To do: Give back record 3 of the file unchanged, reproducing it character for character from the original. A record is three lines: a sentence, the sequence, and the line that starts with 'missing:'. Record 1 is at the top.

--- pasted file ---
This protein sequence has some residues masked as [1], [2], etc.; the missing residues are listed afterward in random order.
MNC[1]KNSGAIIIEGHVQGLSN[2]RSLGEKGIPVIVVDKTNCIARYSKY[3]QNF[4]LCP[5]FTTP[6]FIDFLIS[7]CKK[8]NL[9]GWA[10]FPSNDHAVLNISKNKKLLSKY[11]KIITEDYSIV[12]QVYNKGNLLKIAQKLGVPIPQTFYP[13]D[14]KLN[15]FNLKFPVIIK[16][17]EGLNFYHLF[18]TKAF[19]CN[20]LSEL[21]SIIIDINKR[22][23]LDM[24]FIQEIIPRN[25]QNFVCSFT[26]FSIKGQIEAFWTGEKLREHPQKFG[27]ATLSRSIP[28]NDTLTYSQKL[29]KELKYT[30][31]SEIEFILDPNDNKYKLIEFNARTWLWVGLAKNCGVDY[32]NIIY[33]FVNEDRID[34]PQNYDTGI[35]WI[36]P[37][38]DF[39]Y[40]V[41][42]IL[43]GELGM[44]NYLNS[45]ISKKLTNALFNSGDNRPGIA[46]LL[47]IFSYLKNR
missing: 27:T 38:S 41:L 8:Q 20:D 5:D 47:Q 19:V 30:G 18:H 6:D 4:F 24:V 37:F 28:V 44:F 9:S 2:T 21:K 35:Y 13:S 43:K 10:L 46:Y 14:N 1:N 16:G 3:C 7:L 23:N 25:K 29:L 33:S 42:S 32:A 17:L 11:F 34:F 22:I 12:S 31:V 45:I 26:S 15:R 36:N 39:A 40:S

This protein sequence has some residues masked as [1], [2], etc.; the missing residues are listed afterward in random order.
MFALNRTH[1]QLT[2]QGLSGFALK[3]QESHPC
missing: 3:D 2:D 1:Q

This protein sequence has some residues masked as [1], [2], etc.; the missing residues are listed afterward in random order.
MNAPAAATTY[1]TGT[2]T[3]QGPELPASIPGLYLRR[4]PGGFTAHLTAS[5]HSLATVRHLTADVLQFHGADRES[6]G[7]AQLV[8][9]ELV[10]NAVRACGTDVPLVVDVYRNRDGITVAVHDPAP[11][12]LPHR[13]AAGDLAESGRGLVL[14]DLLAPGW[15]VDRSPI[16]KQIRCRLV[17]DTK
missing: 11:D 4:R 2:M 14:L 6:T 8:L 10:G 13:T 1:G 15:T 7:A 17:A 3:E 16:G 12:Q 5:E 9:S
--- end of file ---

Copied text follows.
This protein sequence has some residues masked as [1], [2], etc.; the missing residues are listed afterward in random order.
MNAPAAATTY[1]TGT[2]T[3]QGPELPASIPGLYLRR[4]PGGFTAHLTAS[5]HSLATVRHLTADVLQFHGADRES[6]G[7]AQLV[8][9]ELV[10]NAVRACGTDVPLVVDVYRNRDGITVAVHDPAP[11][12]LPHR[13]AAGDLAESGRGLVL[14]DLLAPGW[15]VDRSPI[16]KQIRCRLV[17]DTK
missing: 11:D 4:R 2:M 14:L 6:T 8:L 10:G 13:T 1:G 15:T 7:A 17:A 3:E 16:G 12:Q 5:E 9:S